Proceedings of the National Academy of Sciences 09/2001; 98(18):10166-71. · 9.81 Impact Factor
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    ABSTRACT: Selectins are adhesion molecules that initiate tethering and rolling of leukocytes on the vessel wall. Rolling requires rapid formation and breakage of selectin-ligand bonds that must have mechanical strength to resist premature dissociation by the forces applied in shear flow. P- and L-selectin bind to the N-terminal region of P-selectin glycoprotein ligand-1 (PSGL-1), a mucin on leukocytes. To define determinants on PSGL-1 that contribute to the kinetic and mechanical properties of bonds with selectins, we compared rolling of transfected preB cells expressing P- or L-selectin on transfected cell monolayers expressing wild-type PSGL-1 or PSGL-1 constructs with substitutions in targeted N-terminal residues. Rolling through P- or L-selectin required a Thr or Ser at a specific position on PSGL-1, the attachment site for an essential O-glycan, but required only one of three nearby Tyr residues, which are sites for Tyr-SO(3) formation. The adhesive strengths and numbers of cells rolling through P- or L-selectin were similar on wild-type PSGL-1 and on each of the three PSGL-1 constructs containing only a single Tyr. However, the cells rolled more irregularly on the single-Tyr forms of PSGL-1. Analysis of the lifetimes of transient tethers on limiting densities of PSGL-1 revealed that L-selectin dissociated faster from single-Tyr than wild-type PSGL-1 at all shears examined. In sharp contrast, P-selectin dissociated faster from single-Tyr than wild-type PSGL-1 at higher shear but not at lower shear. Thus, tyrosine replacements in PSGL-1 affect distinct kinetic and mechanical properties of bonds with P- and L-selectin.
    Proceedings of the National Academy of Sciences 12/1999; 96(24):13771-6. · 9.81 Impact Factor
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    ABSTRACT: Selectins are adhesion molecules that initiate tethering and rolling of leukocytes on the vessel wall. Rolling requires rapid formation and breakage of selectin–ligand bonds that must have mechanical strength to resist premature dissociation by the forces applied in shear flow. P- and L-selectin bind to the N-terminal region of P-selectin glycoprotein ligand-1 (PSGL-1), a mucin on leukocytes. To define determinants on PSGL-1 that contribute to the kinetic and mechanical properties of bonds with selectins, we compared rolling of transfected preB cells expressing P- or L-selectin on transfected cell monolayers expressing wild-type PSGL-1 or PSGL-1 constructs with substitutions in targeted N-terminal residues. Rolling through P- or L-selectin required a Thr or Ser at a specific position on PSGL-1, the attachment site for an essential O-glycan, but required only one of three nearby Tyr residues, which are sites for Tyr-SO3 formation. The adhesive strengths and numbers of cells rolling through P- or L-selectin were similar on wild-type PSGL-1 and on each of the three PSGL-1 constructs containing only a single Tyr. However, the cells rolled more irregularly on the single-Tyr forms of PSGL-1. Analysis of the lifetimes of transient tethers on limiting densities of PSGL-1 revealed that L-selectin dissociated faster from single-Tyr than wild-type PSGL-1 at all shears examined. In sharp contrast, P-selectin dissociated faster from single-Tyr than wild-type PSGL-1 at higher shear but not at lower shear. Thus, tyrosine replacements in PSGL-1 affect distinct kinetic and mechanical properties of bonds with P- and L-selectin.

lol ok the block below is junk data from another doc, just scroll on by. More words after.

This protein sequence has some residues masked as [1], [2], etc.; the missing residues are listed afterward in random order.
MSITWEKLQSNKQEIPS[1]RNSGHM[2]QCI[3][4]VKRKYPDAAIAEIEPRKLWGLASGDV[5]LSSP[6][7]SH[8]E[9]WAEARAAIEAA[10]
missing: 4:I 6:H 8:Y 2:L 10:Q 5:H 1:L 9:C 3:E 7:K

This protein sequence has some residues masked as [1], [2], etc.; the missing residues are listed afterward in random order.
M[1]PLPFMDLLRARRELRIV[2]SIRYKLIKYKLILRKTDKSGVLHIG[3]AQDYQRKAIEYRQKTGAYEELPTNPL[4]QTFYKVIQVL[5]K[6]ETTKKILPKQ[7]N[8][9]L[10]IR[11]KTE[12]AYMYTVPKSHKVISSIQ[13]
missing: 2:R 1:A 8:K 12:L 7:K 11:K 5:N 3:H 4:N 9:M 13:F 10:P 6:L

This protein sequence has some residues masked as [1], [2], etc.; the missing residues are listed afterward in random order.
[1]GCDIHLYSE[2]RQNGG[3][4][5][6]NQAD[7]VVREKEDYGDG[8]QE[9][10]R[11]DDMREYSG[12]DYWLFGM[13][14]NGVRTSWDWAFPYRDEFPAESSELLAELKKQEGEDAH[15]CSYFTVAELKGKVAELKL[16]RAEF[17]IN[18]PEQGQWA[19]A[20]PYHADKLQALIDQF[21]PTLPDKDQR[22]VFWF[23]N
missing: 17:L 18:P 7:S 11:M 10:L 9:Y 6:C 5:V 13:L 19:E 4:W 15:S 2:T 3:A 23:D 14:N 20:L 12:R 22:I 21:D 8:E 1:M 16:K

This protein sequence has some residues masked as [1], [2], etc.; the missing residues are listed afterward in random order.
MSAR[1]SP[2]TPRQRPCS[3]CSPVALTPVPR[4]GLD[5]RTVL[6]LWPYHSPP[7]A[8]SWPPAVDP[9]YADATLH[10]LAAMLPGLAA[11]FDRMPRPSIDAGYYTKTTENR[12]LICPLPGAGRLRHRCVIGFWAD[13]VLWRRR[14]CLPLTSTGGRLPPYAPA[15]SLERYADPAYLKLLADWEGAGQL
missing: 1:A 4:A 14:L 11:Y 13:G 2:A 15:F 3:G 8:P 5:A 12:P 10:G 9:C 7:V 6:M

Proceedings of the National Academy of Sciences 11/1999; 96(24):13771-13776. · 9.81 Impact Factor
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    ABSTRACT: The major high affinity ligand for P-selectin on human leukocytes is P-selectin glycoprotein ligand-1 (PSGL-1). To bind P-selectin, PSGL-1 must be modified with tyrosine sulfate and sialylated, fucosylated, core-2 O-glycan(s). The required sites for these modifications on full-length PSGL-1 have not been defined. The N-terminal region of mature PSGL-1, which begins at residue 42, includes tyrosines at residues 46, 48, and 51, plus potential sites for Thr-linked O-glycans at residues 44 and 57. We expressed full-length PSGL-1 constructs with substitutions of these residues in transfected Chinese hamster ovary cells. The cells were co-transfected with cDNAs for the glycosyltransferases required to construct sialylated and fucosylated, core-2 O-glycans on PSGL-1. The transfected cells were assayed for their abilities to bind fluid-phase P-selectin and to support rolling adhesion of pre-B cells expressing P-selectin under hydrodynamic flow. In both assays, substitution of Thr-57 with alanine eliminated binding of PSGL-1 to P-selectin without affecting sulfation of PSGL-1, whereas substitution with serine, to which an O-glycan might also be attached, did not affect binding. Binding was not altered by substituting alanines for the two amino acids on either side of Thr-57, or by substituting alanine for Thr-44. Substitution of all three tyrosines with phenylalanines markedly reduced sulfation and prevented binding to P-selectin. However, all constructs in which one or two tyrosines were replaced with phenylalanines bound P-selectin. These results suggest that full-length PSGL-1 requires an O-glycan attached to Thr-57 plus sulfation of any one of its three clustered tyrosines to bind P-selectin.
    Journal of Biological Chemistry 03/1998; 273(12):7078-87. · 4.65 Impact Factor

Publication Stats

398 Citations
63.44 Total Impact Points

Institutions

  • 2003–2004
    • Oklahoma Medical Research Foundation
      Oklahoma City, Oklahoma, United States
  • 1998–2004
    • University of Oklahoma Health Sciences Center
      • Department of Biochemistry and Molecular Biology
      Oklahoma City, OK, United States
  • 1999
    • Warren Hospital
      Phillipsburg, New Jersey, United States